Annual Report Finds Harvard Kennedy School Faculty Remains Largely White, Male
Harvard Square Celebrates Oktoberfest
Harvard Corporation Members Donated Big to Democrats in 2020 Elections
City Council Candidates Propose Strategies for Supporting Low-Income Residents at Virtual Forum
FAS Dean Gay Hopes to Update Affiliates on Ethnic Studies Search by Semester’s End
In the 25 years since his debut feature film, “Bottle Rocket” (1996), Wes Anderson’s intricately curated style has cemented his reputation as an auteur like no other. Uniquely characterized by an intoxicating focus on symmetry, color, and elegance, this style is ubiquitous, even inspiring countless off-shoots from fans looking to channel his aesthetic.
His tenth film, "The French Dispatch," is the highest exaggeration of his filmmaking style to date: Anderson's latest leans into the picturesque mid-century Europe visuals of the eponymous "Grand Budapest Hotel" and amplifies it ten-fold. And, as one might expect from Anderson, his much-anticipated film (which premiered in-competition at the 2021 Cannes Film Festival), is a hilarious, endearing, and absolutely breathtaking work of art.
"The French Dispatch" follows the creation of the last issue of a New Yorker-inspired magazine in the aptly named town of Ennui-sur-blasé, and much like the titular fictional magazine, it's told in several vignettes — “an obituary, a brief travel guide and three feature articles.” Anderson centers on four American journalists in France and their fearless, if naïve, editor, Arthur Howitzer Jr. (Bill Murray), who allows his writers to pursue whatever topics and expenses they please so long as they “try to make it sound like [they] wrote it that way on purpose.”
Each section of the film contains a whole slew of Andersoniasms to unpack. (A single viewing of the film hardly seems like enough to grasp all that the director is trying to do)
As with all of Anderson's films, the performances are exactly how he styles them: deadpan and subtle. But that also means the star-studded cast often blend together into a single Andersonian mold. Notable exceptions are journalist Lucinda Krementz (Francis McDormand) and student revolutionary Zeffirelli (Timothée Chalamet), whose relationship as journalist-subject slash-lover teeters so close to ridiculousness that it actually gives the actors room to breathe and add color to their characters. The result is magnetic. Still, most of the characters fall so skillfully in line with Anderson’s vision that it almost becomes more performance art than performance.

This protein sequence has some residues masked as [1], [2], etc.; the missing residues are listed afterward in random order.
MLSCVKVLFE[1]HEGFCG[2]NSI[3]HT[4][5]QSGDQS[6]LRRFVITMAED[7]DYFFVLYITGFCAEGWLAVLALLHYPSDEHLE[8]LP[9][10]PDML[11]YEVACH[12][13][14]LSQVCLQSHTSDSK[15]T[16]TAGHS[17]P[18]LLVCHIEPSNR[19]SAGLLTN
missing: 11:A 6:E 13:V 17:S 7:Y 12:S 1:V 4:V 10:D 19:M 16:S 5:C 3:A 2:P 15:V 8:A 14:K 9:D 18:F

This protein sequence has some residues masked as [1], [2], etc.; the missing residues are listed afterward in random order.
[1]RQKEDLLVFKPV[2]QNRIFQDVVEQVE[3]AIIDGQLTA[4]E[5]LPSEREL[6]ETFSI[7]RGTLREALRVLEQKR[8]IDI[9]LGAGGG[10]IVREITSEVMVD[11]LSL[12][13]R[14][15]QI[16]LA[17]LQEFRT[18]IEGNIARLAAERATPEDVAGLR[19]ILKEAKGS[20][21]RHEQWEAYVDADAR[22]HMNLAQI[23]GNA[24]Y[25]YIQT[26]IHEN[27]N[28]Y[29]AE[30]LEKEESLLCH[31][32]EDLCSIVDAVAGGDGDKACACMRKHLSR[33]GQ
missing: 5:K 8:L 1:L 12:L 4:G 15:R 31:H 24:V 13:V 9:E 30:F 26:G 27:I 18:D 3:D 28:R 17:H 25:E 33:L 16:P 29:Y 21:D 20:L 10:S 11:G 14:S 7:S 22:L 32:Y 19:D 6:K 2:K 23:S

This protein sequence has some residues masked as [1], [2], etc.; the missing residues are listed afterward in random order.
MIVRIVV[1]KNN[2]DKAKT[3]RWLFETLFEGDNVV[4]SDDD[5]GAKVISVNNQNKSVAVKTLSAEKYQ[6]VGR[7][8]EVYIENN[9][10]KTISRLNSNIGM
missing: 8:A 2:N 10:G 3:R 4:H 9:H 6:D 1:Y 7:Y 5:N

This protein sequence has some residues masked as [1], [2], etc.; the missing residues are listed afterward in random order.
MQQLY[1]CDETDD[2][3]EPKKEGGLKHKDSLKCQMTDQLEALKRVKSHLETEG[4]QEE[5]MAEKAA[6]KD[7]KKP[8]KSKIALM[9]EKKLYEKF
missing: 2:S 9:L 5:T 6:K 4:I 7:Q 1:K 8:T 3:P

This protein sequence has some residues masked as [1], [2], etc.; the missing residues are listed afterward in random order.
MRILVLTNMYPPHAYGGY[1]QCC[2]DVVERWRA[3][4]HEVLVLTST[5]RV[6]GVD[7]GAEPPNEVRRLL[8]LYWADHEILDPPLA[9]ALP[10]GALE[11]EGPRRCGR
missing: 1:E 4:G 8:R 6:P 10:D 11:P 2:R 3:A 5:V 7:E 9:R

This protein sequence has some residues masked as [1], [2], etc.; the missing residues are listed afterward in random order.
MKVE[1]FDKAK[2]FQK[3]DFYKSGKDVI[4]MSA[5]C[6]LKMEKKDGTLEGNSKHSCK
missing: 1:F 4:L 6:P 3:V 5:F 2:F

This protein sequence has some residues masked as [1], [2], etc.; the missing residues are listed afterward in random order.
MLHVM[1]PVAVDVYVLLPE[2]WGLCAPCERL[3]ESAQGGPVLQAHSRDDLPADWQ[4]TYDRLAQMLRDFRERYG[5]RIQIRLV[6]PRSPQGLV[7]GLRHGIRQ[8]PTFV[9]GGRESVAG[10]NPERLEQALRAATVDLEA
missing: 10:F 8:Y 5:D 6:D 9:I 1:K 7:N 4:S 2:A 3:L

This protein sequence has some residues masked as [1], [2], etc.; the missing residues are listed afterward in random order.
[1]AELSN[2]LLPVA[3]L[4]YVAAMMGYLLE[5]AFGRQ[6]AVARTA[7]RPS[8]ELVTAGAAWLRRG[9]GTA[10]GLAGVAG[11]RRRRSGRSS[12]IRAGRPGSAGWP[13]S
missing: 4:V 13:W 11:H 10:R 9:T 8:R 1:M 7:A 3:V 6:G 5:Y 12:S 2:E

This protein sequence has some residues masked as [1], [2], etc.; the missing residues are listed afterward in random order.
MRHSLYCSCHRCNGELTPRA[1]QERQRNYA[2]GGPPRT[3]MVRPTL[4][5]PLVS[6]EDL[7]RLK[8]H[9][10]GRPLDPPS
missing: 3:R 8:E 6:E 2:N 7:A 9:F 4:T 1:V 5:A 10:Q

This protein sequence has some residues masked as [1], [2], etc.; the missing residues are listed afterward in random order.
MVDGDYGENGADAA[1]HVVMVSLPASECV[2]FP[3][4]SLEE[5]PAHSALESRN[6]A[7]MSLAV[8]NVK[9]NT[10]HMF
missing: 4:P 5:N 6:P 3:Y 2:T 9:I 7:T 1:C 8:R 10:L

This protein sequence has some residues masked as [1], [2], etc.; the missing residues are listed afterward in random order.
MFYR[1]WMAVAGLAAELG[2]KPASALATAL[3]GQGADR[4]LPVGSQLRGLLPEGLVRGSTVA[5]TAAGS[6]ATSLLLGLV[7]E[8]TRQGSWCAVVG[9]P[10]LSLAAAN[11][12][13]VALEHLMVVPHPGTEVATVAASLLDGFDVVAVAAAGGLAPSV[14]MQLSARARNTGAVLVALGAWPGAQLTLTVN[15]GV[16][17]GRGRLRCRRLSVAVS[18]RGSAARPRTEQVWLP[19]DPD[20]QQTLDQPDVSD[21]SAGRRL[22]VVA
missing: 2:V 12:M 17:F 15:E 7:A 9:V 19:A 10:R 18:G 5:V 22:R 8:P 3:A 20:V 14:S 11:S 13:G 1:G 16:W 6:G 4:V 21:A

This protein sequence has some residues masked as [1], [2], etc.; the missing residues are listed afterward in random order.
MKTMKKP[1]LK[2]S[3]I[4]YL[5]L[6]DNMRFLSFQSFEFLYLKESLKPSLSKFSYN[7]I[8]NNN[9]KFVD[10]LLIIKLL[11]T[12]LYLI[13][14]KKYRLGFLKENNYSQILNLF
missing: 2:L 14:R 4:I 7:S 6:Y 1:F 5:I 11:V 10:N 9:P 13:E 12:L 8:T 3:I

That much can also be said of the rest of the film, too. So boldly does Anderson dive into his aesthetic (just as we expect him to) that “The French Dispatch” at times feels more like an art piece to prove Anderson’s mastery of the craft than a story concerned with moving its audience. For example, the film shifts from black-and-white to color, almost on a whim. And though both color schemes are undoubtedly gorgeous, the changes can feel confusing and haphazard. Similarly, the plot unfolds so rapidly — each scene so filled to the brim with action, imagery, and metaphors — that Anderson risks leaving his audience in the dust.
Still, it would be wrong to blame Anderson for leaning so heavily into his iconic style, just as it would be wrong to say that this deep dive into Andersoniasms is what differentiates “The French Dispatch” from his other films. Where “The Royal Tenenbaums” and “Moonrise Kingdom” invited viewers into the various idiosyncrasies of unknown places and relationships, “The French Dispatch” rushes its audience through them like a whirlwind — not unlike Herbsaint Sazerac’s (Owen Wilson) “quick travel guide” of Ennui-sur-Blasé that opens the film. Indeed, that quick pace in transporting viewers to a new place or event can make the film, itself, feel like a magazine, which is a large reason why the film succeeds as a tribute to journalism and journalists.
It's in this reflection of journalism that “The French Dispatch” — and Anderson's genius — truly shines. While the film pays tribute to its subjects (writers of magazines like The New Yorker) it doesn't put them on a pedestal. Far from it: The French Dispatch’s zany journalists are riffed on endlessly. Gags about journalistic objectivity and the inability for the writers to follow a clear storyline abound and add color to the ragtag editorial team.
For fans of Anderson, this film provides a fun, fast-paced, and unforgiving view into the world of the auteur. The fact that it may not be the director’s best work does not mean it isn’t still worth a watch. Quite the opposite. It does everything fans expect from Anderson, and ratchets those elements up to the extreme. In short, it has all the markings of a typical Anderson classic — elegance, eccentricity, undeniable wit and irrefutable charm.
It’s Wes Anderson’s world, and “The French Dispatch” makes a masterful case for living in it.
—Staff writer Sofia Andrade can be reached at firstname.lastname@example.org. Follow her on Twitter at @bySofiaAndrade.
Want to keep up with breaking news? Subscribe to our email newsletter.